The National Security Agency is behind on implementing internal data system controls aimed at assuring compliance with the domestic privacy protections in the Foreign Intelligence Surveillance Act, a watchdog found.
The NSA inspector general’s office, in an unclassified version of its semiannual report released on Monday, summarized its study of the agency’s system controls related to the law’s controversial Section 702, which allows counterterrorism programs to target certain non-U.S. individuals overseas under regulated conditions.
The IG “found that NSA did not have a necessary system control,” said the July 8 report covering October 2018 through March 2019. “The agency had previously identified this as a concern and has been working to implement a new system control. Until this system control is implemented, the agency will be at risk for performing queries that do not comply with” its authority under Section 702, which was the since-amended area of the law that former contractor Edward Snowden criticized in 2013 when he leaked highly classified information on NSA surveillance.
Though the original goal for implementing the new controls was December 2017, the NSA now plans to have a prototype ready by December 2020, the IG said.
The watchdog also criticized NSA’s data system security plans, which “are often inaccurate and/or incomplete,” the report said, citing data centers and equipment rooms not properly protected with two-person access controls and removable media that “are not properly scanned for viruses.” An eight-year-old effort to better monitor the authorization of software and hardware purchases by contractors still needs finalization, auditors found.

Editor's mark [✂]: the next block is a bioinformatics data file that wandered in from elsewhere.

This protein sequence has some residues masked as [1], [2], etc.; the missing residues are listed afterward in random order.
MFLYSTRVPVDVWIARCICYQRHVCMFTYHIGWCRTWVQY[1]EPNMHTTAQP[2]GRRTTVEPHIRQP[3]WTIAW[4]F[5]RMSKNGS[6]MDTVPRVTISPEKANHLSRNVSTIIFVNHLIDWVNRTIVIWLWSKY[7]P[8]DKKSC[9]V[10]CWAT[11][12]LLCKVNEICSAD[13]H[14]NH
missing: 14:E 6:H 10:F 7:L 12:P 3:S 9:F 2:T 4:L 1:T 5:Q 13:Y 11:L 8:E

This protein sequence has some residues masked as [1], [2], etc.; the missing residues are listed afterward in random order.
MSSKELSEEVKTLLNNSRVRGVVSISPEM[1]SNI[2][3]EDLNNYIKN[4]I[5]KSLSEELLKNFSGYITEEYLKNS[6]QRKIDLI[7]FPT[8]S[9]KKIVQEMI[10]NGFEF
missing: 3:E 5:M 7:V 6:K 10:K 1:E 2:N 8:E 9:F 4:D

The inspector general “also found that some aspects of NSA programs it examined were working well, and it recognized a number of best practices that could be replicated across the agency,” the report said. The agency closed 69 out of 198 new recommendations to management during the six-month period, and closed out a total of 438 past outstanding recommendations.
The agency’s investigations division received 457 contacts on its hotline, resulting in 27 investigations and 64 inquiries, as well as 14 cases referred to the Justice Department for criminal prosecution. Disciplinary actions were taken against eight employees during the reporting period, resulting in one employee’s termination and four employees resigning or retiring in lieu of removal. The NSA recouped approximately $53,000 for contractor misconduct and $11,400 for employee timecard fraud.
Examples of uncovered employee misconduct included a GS-15 civilian found to have committed reprisal against a subordinate by threatening to fire the subordinate, who had made three protected disclosures. The investigative findings were forwarded to Defense Department IG, the NSA Employee Relations office, the Office of Personnel Security and the subject’s supervisor.
In another case, a former Senior Executive, “who at the time of the investigation was a reemployed annuitant and employee of a private company, recommended that a Senior Agency Technical Director meet with his private employer,” the report said. “The former Senior Executive recommended his current private employer to the agency as capable of meeting an agency procurement requirement. The OIG substantiated that the employee had used his public office for private gain, a violation of 5 CFR § 2635.702.”